Research Article

Effect of fundholding and indicative prescribing schemes on general practitioners' prescribing costs.

BMJ 1993; 307 doi: https://doi.org/10.1136/bmj.307.6913.1186 (Published 06 November 1993) Cite this as: BMJ 1993;307:1186
  1. J Bradlow,
  2. A Coulter
  1. Department of Public Health and Primary Care, Radcliffe Infirmary, University of Oxford.

    Abstract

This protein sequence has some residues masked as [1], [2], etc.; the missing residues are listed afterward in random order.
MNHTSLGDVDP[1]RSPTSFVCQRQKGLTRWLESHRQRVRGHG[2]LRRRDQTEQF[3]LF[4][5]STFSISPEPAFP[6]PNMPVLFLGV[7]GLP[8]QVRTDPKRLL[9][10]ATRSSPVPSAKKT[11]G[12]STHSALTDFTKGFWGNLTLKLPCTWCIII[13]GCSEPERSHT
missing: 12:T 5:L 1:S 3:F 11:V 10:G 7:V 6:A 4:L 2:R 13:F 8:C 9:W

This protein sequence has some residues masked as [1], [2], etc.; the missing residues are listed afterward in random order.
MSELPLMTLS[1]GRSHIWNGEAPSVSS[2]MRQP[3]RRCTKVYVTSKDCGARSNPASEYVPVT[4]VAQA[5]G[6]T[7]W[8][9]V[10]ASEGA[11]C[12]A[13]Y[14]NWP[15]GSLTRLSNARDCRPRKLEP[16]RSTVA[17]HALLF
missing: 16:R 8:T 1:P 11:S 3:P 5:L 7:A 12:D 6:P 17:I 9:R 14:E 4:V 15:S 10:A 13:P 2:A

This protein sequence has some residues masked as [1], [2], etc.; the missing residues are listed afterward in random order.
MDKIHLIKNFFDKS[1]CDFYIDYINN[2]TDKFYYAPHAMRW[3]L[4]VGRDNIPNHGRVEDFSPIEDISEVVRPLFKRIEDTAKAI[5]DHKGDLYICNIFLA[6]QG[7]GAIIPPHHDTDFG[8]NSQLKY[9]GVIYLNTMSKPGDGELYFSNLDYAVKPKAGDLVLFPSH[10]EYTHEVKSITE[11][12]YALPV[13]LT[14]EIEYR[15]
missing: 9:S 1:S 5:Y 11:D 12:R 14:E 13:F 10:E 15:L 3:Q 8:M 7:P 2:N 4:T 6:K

OBJECTIVE--To compare general practitioners' prescribing costs in fundholding and non-fundholding practices before and after implementation of the NHS reforms in April 1991. DESIGN--Analysis of prescribing and cost information (PACT data; levels 2 and 3) over two six month periods in 1991 and 1992. SETTING--Oxford region. PARTICIPANTS--Three dispensing fundholding practices; five non-dispensing fundholding practices; and seven non-dispensing, non-fundholding practices. MAIN OUTCOME MEASURES--Percentage change in net cost of ingredients, number of items prescribed, average cost per item, and proportion of generic drugs prescribed after NHS reforms. RESULTS--Prescribing costs increased in all practices in the six months after the reforms. The net costs of ingredients increased among dispensing fundholders by 10.2%, among non-dispensing fundholders by 13.2%, and among non-fundholders by 18.7%. The number of items prescribed also increased in all three groups (by 5.2%, 7.5%, and 6.1% respectively). The increase in average cost per item was 4.8% for dispensing fundholders, 5.3% for non-dispensing fundholders, and 11.9% for non-fundholders. Dispensing fundholders increased the proportion of generic drugs prescribed from 26.9% to 34.5% and non-dispensing fundholders from 44.5% to 48.7%; non-fundholders showed no change (47%). Five of the eight fundholding practices made savings in their drugs budgets at the end of the first year of fundholding (range 2.9-10.7%; the three other practices overspent by up to 3.6%). All non-fundholding practices exceeded their indicative prescribing amounts (range 3.2-20.0%). CONCLUSIONS--Fundholding has helped to curb increases in prescribing costs, even among dispensing general practitioners, for whom the incentives are different. Indicative prescribing amounts for non-fundholding practices do not seem to have had the same effect.